1) Thou shalt add many ‘tension’ scenes before the LS takes place.
We are writing about people. Men and women who have feelings. They won’t just shed their clothes and start pumping without any sort of interlude. Even dogs sniff each other’s butts as a manner of foreplay before they get into it, ya know?
2) Thou shalt not add a love scene just for the heck of it.
One reader commented on one of my novels, cute lang, bakit walang LS? I said, kailangan ba? It works without the LS, why should I put it in? You see, yes, sex sells. But is that all you want readers to read from your work? What about the big story? What about the romance?
3) Thou shalt not use medical terms for body parts.
It’s not romantic to be reading about a hero running the skin covering his phalanges over the heroine’s mammary glands. Or maybe the heroine getting a kick out of biting the hero’s labium inferius oris. You get what I mean.
4) Thou shalt concentrate on the emotions and thoughts of the characters, and not on the mechanical descriptions of love making.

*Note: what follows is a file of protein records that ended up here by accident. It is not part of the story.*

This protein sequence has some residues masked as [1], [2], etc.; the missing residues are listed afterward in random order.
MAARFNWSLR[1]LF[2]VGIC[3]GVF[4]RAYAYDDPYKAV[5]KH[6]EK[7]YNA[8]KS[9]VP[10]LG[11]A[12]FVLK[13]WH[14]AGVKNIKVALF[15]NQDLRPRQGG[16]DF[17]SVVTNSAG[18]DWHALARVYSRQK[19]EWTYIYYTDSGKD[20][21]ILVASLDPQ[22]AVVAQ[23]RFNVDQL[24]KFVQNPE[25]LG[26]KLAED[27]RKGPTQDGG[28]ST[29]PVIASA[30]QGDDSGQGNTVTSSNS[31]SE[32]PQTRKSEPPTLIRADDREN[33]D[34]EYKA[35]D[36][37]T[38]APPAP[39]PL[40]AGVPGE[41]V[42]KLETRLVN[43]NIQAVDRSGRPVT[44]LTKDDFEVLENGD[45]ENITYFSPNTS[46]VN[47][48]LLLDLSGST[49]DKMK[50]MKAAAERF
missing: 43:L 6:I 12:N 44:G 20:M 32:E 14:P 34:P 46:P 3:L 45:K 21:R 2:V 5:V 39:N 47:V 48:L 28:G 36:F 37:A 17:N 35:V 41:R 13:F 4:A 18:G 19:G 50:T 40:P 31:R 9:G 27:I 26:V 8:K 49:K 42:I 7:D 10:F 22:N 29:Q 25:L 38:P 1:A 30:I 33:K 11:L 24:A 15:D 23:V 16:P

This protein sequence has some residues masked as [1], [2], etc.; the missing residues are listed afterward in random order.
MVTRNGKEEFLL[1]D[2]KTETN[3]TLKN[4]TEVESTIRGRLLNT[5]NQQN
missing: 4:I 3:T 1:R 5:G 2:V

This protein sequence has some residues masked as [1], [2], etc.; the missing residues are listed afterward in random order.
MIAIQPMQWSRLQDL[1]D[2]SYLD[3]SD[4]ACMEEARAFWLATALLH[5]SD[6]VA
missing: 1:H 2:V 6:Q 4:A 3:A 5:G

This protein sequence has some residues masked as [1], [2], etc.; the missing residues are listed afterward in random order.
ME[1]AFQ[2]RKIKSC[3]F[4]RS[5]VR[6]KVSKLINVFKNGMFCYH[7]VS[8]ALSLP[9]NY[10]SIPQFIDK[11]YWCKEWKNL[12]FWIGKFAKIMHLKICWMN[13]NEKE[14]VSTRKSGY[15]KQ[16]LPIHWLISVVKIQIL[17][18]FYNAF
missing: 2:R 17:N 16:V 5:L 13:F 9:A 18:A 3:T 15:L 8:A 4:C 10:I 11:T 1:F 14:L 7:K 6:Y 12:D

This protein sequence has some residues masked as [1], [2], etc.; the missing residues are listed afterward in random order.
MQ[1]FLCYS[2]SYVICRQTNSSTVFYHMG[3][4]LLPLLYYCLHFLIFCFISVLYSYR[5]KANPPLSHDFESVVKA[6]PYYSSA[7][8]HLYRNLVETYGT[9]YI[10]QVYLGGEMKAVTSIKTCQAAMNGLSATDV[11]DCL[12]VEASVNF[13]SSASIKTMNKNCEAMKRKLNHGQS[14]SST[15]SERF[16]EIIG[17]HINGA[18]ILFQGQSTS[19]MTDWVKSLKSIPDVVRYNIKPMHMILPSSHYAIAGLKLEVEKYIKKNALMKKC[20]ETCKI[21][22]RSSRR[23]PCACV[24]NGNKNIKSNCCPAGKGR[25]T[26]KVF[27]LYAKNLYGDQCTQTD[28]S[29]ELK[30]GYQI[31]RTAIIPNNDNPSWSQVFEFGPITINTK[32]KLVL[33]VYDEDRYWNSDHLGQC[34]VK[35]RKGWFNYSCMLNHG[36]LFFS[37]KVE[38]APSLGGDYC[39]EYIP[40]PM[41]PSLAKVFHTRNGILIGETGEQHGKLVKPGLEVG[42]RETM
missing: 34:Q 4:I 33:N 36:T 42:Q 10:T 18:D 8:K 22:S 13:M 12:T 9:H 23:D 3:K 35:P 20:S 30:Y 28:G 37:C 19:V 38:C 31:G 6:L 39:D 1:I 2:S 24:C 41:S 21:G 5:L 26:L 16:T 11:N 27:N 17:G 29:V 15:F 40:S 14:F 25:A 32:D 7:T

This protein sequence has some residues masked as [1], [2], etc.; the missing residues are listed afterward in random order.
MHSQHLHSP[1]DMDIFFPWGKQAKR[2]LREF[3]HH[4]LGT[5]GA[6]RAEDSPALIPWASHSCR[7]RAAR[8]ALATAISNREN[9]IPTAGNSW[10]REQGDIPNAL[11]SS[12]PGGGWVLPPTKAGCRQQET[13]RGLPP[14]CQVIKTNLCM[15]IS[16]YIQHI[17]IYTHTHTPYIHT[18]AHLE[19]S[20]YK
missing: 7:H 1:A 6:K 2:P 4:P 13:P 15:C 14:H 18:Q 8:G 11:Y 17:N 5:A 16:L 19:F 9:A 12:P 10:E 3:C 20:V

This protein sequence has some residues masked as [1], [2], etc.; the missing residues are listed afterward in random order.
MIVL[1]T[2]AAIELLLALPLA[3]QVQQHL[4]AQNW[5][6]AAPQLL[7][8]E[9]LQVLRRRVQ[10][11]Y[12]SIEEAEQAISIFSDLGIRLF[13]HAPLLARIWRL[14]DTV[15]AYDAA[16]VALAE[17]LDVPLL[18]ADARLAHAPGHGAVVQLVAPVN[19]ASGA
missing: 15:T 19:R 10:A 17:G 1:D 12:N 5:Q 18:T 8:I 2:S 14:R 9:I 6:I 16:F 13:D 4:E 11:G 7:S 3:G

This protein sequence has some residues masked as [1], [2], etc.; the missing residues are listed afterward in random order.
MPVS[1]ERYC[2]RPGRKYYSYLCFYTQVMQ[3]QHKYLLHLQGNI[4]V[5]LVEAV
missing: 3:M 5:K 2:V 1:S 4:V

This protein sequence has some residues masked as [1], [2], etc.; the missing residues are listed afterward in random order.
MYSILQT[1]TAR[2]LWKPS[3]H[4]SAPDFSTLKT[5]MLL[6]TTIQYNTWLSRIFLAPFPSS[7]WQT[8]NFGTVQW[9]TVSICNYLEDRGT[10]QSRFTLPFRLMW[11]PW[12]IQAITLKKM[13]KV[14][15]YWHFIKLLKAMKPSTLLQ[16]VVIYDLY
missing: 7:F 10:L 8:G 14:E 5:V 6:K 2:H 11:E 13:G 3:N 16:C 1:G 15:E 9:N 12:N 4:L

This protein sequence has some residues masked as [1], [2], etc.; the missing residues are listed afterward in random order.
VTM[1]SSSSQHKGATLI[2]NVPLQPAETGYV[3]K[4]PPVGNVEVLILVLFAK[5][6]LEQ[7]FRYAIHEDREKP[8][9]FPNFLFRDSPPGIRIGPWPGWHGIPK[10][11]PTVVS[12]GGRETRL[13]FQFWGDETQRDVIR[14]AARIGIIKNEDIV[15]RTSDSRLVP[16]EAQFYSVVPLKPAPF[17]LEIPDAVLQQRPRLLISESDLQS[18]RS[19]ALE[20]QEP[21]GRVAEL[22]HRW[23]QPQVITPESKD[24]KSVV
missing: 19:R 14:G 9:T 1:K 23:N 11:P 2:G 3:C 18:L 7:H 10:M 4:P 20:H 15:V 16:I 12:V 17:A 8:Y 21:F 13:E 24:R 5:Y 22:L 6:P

Readers need to feel with your characters. They have enough imagination to see the scene without you having to describe minute by minute what your couple is doing. You’re not writing a manual for lovemaking. Show. Don’t tell.
5) Thou shalt add more tender scenes like staring into each other’s eyes, touching faces, kissing nose or temple.
6) Thou shalt use ‘tamer’ words in place of the intimate body parts.
7) Thou shalt use English narratives when describing parts of the scene that may sound offensive or vulgar in Tagalog.
8) Thou shalt not write a love scene concerning taboo topics like rape, incest, infidelity, voyeurism, sadism, exhibitionism, etc.
9) Thou shalt not write too many love scenes in one novel.
For points 5 through 9, always put the ‘kilig’ in the intimacy. Remember we are writing romance, not erotica. Think Judith McNaught. Something like Judith Krantz is already too much. Taboo is waaaay over over overboard. Not a lot of people are comfortable reading p**p** or t*** or s**o. Yes, they’re body parts and technically, they’re not entirely bastos but you have to admit, they do sound vulgar in our language. We’re not saying don’t do it. Just look for a publication that caters the more extreme versions of love scenes.
10) Thou shalt write only what you are comfortable to read.
Or else, you will end up writing stuff that are less than favorable for other readers to read as well. This doesn’t just apply to writing love scenes. Applies to writing in general too.
So… what are you waiting for? Go write. 🙂